Financial Express: What about funding in the Indian climate tech space – how do you view it right now? Is there some amount of greenwashing, tick-boxing – or can we genuinely be positive about the space?
Anjali Bansal: India’s climate-tech landscape is seeing tremendous momentum, on the back of exceptional entrepreneurial activity, supportive policy and increasing interest from investors. As nearly 20% of the world’s population resides here, India is crucial for global sustainability, and we are seeing climate solutions built from India for the world.
In India, climate-tech attracted $1.2Bn in investments between 2016 and 2020, with most investments focused on renewable energy and electric mobility. Against this, the sector raised $839 million in the first two quarters of 2022 alone, signifying the exponential increase in funding activity. Investments are flowing into emerging climate solutions as well, such as waste management, circularity, climate-smart agriculture, carbon and energy efficiency. For eg. FarMart, which is helping decarbonise agricultural value chains through digitization, has raised $32 million, while Ninety One, which has engineered high-quality sustainable mobility alternatives, has raised $30 million. Companies like EekiFoods, solving for food security, and Terra.do, solving for climate-skilled talent and jobs, are also scaling rapidly.
FE: What are the technologies that you believe are both “cool” and critical to fund in 2023 and beyond?
AB: At Avaana, we invest in three sectors that form over 90% of emissions, and hence are critical for net zero – namely energy and resource management, mobility and supply chains, and climate-resilient agriculture. In energy transition especially, we are excited about innovation taking place in energy storage, smart grid technology, improving energy efficiency of devices and buildings, as well as green hydrogen, which has now received tremendous impetus under the National Green Hydrogen Mission.
Digitisation and industry 4.0 technology will help decarbonise supply chains through process efficiencies, while emerging alternative materials can accelerate replacement of high-carbon intensity materials. We expect the coming cycle of agri-tech innovation to focus on food security, through innovations in climate-smart agriculture from sowing to waste reduction.
FE: Climate tech has a longer time horizon, and this can be a tough sell for investors, especially those who are used to the quick gratification of many IT investments. Your views.
AB: Climate is no longer a “social good”, rather it is a business imperative. Consequently, it is emerging as a strong asset class and investment opportunity. Climate-tech will require funding across different kinds of capital – ranging from equity and debt as well as blended finance and grant capital. Equity investors must recognise that while it is patient capital, it need not be philanthropic capital – there is a large return opportunity in investing in climate-tech.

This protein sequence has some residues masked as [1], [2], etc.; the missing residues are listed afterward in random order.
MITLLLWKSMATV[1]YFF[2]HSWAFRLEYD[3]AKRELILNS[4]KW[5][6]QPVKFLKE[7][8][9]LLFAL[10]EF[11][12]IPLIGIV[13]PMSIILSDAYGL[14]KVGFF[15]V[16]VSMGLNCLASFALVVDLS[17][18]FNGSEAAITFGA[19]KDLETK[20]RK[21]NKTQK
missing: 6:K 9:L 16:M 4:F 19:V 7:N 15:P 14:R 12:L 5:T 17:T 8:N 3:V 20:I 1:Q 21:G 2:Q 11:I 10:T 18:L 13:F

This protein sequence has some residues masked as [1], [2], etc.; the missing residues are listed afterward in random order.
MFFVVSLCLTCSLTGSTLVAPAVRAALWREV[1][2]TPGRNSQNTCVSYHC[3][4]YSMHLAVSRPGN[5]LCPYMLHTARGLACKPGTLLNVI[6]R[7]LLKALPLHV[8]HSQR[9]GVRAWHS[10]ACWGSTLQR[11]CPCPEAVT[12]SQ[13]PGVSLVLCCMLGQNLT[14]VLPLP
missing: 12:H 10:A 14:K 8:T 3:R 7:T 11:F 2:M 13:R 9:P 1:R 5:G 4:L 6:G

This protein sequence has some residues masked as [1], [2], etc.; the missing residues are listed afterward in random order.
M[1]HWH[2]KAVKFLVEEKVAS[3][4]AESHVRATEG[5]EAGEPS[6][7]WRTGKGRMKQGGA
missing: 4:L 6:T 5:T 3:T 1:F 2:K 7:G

Avaana’s vision is to support future market leaders leveraging technology and innovation to catalyse climate solutions and sustainability, while delivering exponential returns.
FE: Is Environmental, social, and governance (ESG) funding in India still at a nascent stage?
AB: Most investors are now looking at incorporating some form of ESG metrics as part of their decision-making matrix – driven partially by limited partnership (LP) interest as well. I would say ESG is not a separate category of funding, rather increasingly becoming a filtration criteria.
FE: Do you shortlist startups that score high on ESG parameters?
AB: Given our investment mandate, the companies we invest in are actually solving for environment and social (E and S). We look for founder intent on integrity, and good governance (G) has to be table-stakes, no matter the size of the company. We emphasize good corporate governance practice from day one, and only invest in companies solving for climate solutions and sustainability.
FE: Do you think India should enact more regulations regarding ESG and sustainability?
AB: India’s policy regime has been highly supportive of sustainability – whether it is the PM’s Panchamrita vision, BRSR Reporting instituted by SEBI, or subsidies available for EVs. Continued regulatory support will certainly help accelerate investments into climate-tech, cement India’s position as a global climate leader, and hence catapult the transition towards a green future.
FE: In your view, how are women investors redefining the climate tech landscape in India?
AB: At Avaana, we are a leadership team comprising 3 women, and we have all had our respective unique journeys leading us to climate. Swapna Gupta, my Partner, has closely seen India’s deep-tech ecosystem solve for issues in supply chains and mobility as a corporate VC. Shruti Srivastava, our Investment director, has invested extensively at the confluence of technology and sustainability. I myself have spent decades across industries and functions, looking for big problem statements, and advancing tech-led solutions. What unites us is a passion for technology, and its ability to drive large-scale outcomes. We value diverse perspectives and invest in great founders, irrespective of their background. Coincidentally, 40% of our portfolio has a woman co-founder, while 65% of our portfolio operates in Tier 2+ India. We are excited to welcome diverse voices to lead the charge for climate-tech in India.